Post 12: Europe’s Coalescing Misunderstandings

Part II

  1. As we have come across in the readings, there are many different terms which represent the experiences of the Muslim-European population. Assimilation is one such term which finds its way as a roadblock to Muslim lives across the spectrum. Assimilation refers to the ways in which some Muslims are expected to adopt the mindsets and political ideals of the countries which they inhabit, but numerous problems exist in this expectation. It is very often that Muslim ideals are wildly different from their host countries, and this can cause and has caused problems in the ways that European society views the Muslim people. We can see this in examples like France, where the Muslim population there is “helped” through political movements envisioned only through the lens of what native French politicians believe is right for the Muslim people. Assimilation then, in this context, refers to the ways in which oppression is wrought upon Muslim populations through the unrealistic requirements of European societies for Muslims to conform to ideals and political agendas which directly contrast their own.

    Communitarianism is another such term which may mean well, but eventually can harm peoples under its ideology. Communitarianism refers to ways in which an individual can find belonging and ‘refuge’ within groups of others who identify as they do. There is a benefit to this ideal, as with Muslims, especially those who identify as Islamic, they can find unity and develop different family units in staying together and forming a community with one another. When communitarianism is taken into a political perspective, however, it finds a way to bring the same kinds of oppression assimilation can create. When identities are formed into groups politically, individuals who identify in one of the categories which composes these groups is considered as a part of that group. This means that if there is an Islamic group, and it constitutes anyone who identifies as Muslim, then all Muslims are in this Islamic group. Being that there are many Muslims who do not identify as Islamic in the world, these group identities can cause problems when the society around them makes personal assumptions about individuals in this political level.

  2. Malik discusses that the political ideal of diversity is flawed, and simply does not exist in the context that it does socially. European ideals of diversity mean that there are many people who exist in a European country and identify in different races, religions, and walks of life. However, it still expects conformity and complete assimilation from these different groups into what the majority population identifies as, and practices. The “ideal” form of diversity is assumed to be a position where any and all forms of identity are able to exist and coexist with all other forms harmonically, allowing each identity to flourish peacefully in its own way without oppression from others. Such is the downfall of European Diversity.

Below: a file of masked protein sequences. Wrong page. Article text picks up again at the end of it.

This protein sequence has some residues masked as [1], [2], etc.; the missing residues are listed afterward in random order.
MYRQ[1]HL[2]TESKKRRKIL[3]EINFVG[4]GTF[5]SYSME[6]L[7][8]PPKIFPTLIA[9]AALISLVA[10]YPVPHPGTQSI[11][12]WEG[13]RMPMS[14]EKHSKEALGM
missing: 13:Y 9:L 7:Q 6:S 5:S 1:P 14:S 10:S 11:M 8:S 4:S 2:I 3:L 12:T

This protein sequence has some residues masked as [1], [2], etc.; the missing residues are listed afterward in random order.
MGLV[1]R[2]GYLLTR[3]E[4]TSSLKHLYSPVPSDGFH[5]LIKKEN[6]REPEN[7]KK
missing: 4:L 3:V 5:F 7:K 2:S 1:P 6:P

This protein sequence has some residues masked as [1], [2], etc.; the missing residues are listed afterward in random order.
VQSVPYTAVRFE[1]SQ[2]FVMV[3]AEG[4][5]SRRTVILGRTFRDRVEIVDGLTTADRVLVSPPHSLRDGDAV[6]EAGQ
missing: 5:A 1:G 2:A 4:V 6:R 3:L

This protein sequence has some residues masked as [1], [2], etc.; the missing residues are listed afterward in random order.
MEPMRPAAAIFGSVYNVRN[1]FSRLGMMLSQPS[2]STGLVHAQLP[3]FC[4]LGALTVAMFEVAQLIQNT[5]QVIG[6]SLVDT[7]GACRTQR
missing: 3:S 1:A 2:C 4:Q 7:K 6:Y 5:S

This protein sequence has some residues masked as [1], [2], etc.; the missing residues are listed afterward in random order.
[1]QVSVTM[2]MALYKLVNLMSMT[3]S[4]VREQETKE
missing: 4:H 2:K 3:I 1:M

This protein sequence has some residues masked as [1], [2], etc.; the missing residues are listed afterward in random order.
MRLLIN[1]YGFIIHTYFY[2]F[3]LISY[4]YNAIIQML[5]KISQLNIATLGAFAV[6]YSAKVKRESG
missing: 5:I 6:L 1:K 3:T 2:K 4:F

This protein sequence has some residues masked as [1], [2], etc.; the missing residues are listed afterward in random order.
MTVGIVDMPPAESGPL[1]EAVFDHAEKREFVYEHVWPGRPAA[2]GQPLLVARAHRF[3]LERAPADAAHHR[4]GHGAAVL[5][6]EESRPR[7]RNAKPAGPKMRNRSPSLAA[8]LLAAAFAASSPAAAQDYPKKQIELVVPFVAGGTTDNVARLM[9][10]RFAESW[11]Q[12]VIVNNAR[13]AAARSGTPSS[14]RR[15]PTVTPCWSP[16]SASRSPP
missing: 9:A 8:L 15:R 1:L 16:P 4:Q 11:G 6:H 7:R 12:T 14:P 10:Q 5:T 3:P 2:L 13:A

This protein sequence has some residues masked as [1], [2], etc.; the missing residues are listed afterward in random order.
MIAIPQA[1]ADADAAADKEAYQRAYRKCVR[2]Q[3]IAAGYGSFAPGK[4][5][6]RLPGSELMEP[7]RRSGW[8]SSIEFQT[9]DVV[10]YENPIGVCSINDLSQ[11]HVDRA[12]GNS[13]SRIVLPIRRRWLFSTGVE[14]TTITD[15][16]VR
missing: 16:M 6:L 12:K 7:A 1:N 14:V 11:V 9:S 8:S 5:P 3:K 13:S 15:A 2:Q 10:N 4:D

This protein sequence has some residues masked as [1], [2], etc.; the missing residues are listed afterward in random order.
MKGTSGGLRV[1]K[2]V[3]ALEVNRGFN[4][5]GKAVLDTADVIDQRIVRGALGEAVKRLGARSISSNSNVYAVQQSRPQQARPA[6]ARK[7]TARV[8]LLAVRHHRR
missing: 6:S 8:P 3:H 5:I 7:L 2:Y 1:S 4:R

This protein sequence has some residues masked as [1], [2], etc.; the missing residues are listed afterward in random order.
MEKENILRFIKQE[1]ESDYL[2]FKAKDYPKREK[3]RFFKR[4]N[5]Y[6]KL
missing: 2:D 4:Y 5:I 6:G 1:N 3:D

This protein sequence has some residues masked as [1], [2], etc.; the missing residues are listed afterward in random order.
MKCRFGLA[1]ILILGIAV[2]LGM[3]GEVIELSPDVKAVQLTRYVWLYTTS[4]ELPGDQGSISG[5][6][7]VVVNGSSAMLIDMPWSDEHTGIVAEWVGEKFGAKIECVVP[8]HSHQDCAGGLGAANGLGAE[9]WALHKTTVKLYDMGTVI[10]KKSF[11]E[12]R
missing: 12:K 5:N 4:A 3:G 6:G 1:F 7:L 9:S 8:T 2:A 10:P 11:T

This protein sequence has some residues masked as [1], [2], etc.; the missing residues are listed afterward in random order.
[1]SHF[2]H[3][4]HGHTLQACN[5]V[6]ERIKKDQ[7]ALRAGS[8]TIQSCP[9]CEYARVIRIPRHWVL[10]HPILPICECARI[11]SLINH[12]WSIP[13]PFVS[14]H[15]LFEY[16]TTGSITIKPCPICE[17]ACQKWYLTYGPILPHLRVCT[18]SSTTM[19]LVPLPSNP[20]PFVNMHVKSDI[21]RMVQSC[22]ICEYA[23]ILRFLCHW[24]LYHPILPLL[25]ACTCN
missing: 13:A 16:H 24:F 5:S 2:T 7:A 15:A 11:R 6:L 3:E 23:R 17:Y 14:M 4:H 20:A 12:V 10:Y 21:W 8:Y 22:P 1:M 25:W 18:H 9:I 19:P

Malik showed that assimilation differed from multiculturalism in that assimilation directly ignores the diversity that exists in a place in favor of ushering an ideal of equality among identities, even though that equality falls under images of the desires of only one particular identity (the white majority). Multiculturalism identifies the multiple identities which exist in diversity, but groups them and puts them into boxes discriminatorily to pursue a political agenda. Such is the way that France handled Assimilation with Muslims in their country by vying for what they thought was freedom for the expression of women. Or the way which Germany handled Multiculturalism with the Turks in their country, in that they defied principles of inclusion by suggesting the Turks should just handle and preserve aspects of their cultures themselves, and to do so quietly.

    To overcome these failures of Multiculturalism, Malik suggests that Europe separates diversity as a “lived experience” from multiculturalism as a political process. He also suggests that Europe stop treating assimilation as an end-all process, and start recognizing that citizens, although it is law to treat others equally, still experience discrimination in all walks of life. Finally, Malik suggests that European governments should start differentiating between who people are and what they value. Not all peoples value the same things, but that does not mean that the only way to keep diverse people in order is by homogenizing society. Values exist everywhere, but not all must be under the same values to coexist and flourish as a peaceful society. Understanding across all spectrums of existence is the only way to redeem and sustain a peaceful society.

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